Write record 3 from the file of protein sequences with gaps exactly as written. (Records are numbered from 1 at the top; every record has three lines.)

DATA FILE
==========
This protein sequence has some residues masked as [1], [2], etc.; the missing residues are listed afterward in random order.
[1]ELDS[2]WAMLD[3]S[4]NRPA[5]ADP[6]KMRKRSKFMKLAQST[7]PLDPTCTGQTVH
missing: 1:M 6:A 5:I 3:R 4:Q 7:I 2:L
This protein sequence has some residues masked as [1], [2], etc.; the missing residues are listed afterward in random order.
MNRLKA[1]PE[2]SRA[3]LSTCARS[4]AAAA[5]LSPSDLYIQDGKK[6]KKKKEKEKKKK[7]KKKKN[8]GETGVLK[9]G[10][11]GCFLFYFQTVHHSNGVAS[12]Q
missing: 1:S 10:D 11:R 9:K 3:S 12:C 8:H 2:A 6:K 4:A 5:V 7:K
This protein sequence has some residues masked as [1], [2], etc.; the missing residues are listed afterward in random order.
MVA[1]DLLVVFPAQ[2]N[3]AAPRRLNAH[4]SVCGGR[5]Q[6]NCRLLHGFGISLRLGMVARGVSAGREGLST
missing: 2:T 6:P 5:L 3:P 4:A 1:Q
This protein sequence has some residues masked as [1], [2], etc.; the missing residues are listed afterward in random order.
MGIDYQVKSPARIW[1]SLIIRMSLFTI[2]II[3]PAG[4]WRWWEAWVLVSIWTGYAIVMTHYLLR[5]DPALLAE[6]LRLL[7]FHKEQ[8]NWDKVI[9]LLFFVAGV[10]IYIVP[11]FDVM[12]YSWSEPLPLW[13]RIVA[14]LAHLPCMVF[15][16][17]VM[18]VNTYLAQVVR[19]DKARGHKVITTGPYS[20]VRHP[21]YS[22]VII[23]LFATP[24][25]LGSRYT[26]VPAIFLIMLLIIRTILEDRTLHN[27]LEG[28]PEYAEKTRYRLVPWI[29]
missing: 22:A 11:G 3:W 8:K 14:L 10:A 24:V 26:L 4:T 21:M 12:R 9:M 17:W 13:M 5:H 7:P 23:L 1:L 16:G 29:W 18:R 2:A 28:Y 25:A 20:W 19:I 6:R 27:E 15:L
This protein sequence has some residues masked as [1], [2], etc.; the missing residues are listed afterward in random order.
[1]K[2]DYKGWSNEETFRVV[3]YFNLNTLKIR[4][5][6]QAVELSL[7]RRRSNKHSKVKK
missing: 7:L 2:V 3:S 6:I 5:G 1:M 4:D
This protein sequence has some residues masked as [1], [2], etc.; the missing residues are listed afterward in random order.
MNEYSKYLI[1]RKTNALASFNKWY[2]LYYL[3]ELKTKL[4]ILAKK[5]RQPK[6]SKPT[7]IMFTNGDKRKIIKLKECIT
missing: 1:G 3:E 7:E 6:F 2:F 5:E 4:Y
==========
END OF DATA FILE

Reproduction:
This protein sequence has some residues masked as [1], [2], etc.; the missing residues are listed afterward in random order.
MVA[1]DLLVVFPAQ[2]N[3]AAPRRLNAH[4]SVCGGR[5]Q[6]NCRLLHGFGISLRLGMVARGVSAGREGLST
missing: 2:T 6:P 5:L 3:P 4:A 1:Q